Tripicchio testified that the man at the door held the gun in his left hand but that he couldn't identify him. Mrs. Tripicchio stated that she saw two men standing on the landing, that the man with the gun had his face camouflaged with a lady's silk stocking and was wearing a pea cap which made his identification impossible but that the second man on the landing was the co-defendant Soukup.

Claude B. Hazen testified that he is a forensic microanalyst employed by the Chicago Police Department, that he took hairs from the pea cap found at the scene of the crime and compared them to hairs taken from the heads of the three defendants, and that, after subjecting these hairs to various scientific tests, he found the hairs taken from the cap and the hair from Wollenberg's head to be similar in every respect except for root structure. This dissimilarity, he explained, was due to the fact that the hairs in the cap had naturally fallen from the head while the hairs taken from Wollenberg's head had been forcibly removed. He further stated that although the science of hair comparison is not as exact as that of fingerprint comparison, it was his opinion that "it is very remote" that the hairs in the cap came from anyone but Wollenberg.

John Soukup testified that he saw Field in the tavern on the night of the 21st but denied planning or participating in the crimes in question. He also testified that between 8:45 and 10:00 o'clock on that night he was in a restaurant where his girl friend, Viola Bosco, worked. This alibi was corroborated by Miss Bosco.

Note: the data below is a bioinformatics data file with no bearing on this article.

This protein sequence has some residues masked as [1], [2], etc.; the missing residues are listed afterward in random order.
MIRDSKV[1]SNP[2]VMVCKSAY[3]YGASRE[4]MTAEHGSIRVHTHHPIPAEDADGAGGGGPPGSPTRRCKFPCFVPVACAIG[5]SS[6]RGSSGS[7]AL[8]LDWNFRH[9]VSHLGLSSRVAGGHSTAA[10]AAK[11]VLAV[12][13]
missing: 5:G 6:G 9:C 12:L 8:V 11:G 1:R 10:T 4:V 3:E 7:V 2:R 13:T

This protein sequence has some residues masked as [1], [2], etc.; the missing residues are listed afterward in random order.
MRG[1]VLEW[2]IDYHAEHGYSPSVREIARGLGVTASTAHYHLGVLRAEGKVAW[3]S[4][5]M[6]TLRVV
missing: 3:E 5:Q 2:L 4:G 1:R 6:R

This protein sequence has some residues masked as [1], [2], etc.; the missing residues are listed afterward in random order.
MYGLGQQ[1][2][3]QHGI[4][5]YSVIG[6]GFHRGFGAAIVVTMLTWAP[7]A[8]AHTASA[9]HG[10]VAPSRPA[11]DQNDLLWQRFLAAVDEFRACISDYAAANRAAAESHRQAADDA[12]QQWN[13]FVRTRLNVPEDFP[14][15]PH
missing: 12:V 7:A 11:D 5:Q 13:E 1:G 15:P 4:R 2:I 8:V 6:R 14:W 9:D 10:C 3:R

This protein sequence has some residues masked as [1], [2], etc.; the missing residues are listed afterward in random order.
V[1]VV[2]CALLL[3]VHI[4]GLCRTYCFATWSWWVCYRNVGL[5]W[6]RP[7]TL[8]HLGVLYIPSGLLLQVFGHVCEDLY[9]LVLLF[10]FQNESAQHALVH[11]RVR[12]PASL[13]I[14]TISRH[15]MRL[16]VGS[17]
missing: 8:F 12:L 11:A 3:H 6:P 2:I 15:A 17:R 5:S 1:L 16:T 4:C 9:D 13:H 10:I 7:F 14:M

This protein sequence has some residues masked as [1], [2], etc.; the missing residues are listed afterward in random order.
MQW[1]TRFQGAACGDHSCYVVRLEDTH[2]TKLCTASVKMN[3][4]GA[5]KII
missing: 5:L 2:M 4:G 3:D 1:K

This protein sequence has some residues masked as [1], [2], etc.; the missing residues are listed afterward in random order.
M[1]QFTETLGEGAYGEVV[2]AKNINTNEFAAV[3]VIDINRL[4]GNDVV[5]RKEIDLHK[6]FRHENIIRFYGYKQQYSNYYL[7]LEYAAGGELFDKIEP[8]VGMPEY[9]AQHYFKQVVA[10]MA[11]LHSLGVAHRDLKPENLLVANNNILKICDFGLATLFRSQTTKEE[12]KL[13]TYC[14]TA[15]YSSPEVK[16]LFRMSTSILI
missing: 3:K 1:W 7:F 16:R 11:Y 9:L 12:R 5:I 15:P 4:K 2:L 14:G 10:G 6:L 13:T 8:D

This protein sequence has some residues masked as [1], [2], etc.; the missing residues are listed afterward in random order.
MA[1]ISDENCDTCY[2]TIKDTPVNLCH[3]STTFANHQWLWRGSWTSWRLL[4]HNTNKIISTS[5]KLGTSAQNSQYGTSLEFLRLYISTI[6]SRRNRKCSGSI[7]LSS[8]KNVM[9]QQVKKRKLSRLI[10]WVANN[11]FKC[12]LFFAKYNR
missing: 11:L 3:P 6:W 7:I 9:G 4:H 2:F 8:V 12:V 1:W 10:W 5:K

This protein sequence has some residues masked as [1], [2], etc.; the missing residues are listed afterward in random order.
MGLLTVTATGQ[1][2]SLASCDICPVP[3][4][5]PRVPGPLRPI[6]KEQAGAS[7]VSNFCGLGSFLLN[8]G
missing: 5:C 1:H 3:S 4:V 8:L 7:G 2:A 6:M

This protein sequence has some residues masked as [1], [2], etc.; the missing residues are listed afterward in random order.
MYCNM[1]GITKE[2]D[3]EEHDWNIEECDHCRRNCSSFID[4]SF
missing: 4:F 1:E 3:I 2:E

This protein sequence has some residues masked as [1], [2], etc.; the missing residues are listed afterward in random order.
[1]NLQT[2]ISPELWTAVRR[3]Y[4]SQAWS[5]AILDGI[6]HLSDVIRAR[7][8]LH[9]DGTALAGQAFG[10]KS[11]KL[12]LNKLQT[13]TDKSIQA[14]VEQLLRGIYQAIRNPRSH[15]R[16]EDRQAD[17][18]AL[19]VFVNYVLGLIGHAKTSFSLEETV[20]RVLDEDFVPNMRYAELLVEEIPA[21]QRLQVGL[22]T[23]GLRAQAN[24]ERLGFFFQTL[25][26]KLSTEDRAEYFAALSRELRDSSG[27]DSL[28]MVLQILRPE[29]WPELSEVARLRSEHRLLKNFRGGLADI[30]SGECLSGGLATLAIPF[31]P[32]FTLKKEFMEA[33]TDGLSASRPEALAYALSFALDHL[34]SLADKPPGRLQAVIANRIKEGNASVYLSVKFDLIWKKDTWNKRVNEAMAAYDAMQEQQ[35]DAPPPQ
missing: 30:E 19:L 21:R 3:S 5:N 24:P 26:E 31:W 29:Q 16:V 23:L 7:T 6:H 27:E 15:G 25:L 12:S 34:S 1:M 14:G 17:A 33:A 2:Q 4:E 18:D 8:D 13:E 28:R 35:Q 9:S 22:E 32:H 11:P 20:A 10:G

Wollenberg, testifying in his own defense, also denied any participation in the crimes. He stated that the night of January 21, 1963, he was having a party for his son at home but that he did leave the party from time to time during the evening. He further stated that he was left-handed, and that he had a pea cap like the one found outside the Tripicchio apartment but that he had given it to Field a week before the 21st. He admitted that in July, 1945, he had been sentenced to 2 to 4 years on two charges of burglary and in February, 1950, he had been sentenced to 3 to 7 years on two charges of burglary.

In support of his argument that he was not proved guilty beyond a reasonable doubt, defendant charges that he was never sufficiently identified as the person who shot the Tripicchios. The record does disclose that the victims of the shootings were unable to identify the assailant since his features were concealed. However, there is other testimony and physical evidence in the record to sufficiently identify defendant as the assailant. Roswell Field's testimony was unequivocal. He stated that he had known defendant for some time (a fact acknowledged by defendant), and clearly described the latter's participation in the shootings, including his possession of a gun and the pea cap worn by the gunman and found outside the victims' apartment. If this testimony were believed, there can be no doubt as to the identity of the assailant. Hence, the real question involved here in determining defendant's guilt is not one of identification but rather one of the credibility and weight to be given a witness's testimony.

It is well established that the question of the credibility of witnesses and the weight to be given to their testimony is for the jury to decide. (People v. Calcaterra, 33 Ill.2d 541; People v. Gates, 29 Ill.2d 586.) And, it also well established that the testimony of an accomplice, even though it is attended with infirmities (such as malice towards the accused, promises of leniency, etc.) and uncorroborated, is sufficient to sustain a guilty finding if it satisfies the jury beyond a reasonable doubt (People v. Hansen, 28 Ill.2d 322; People v. Baker, 16 Ill.2d 364), and that we will not ...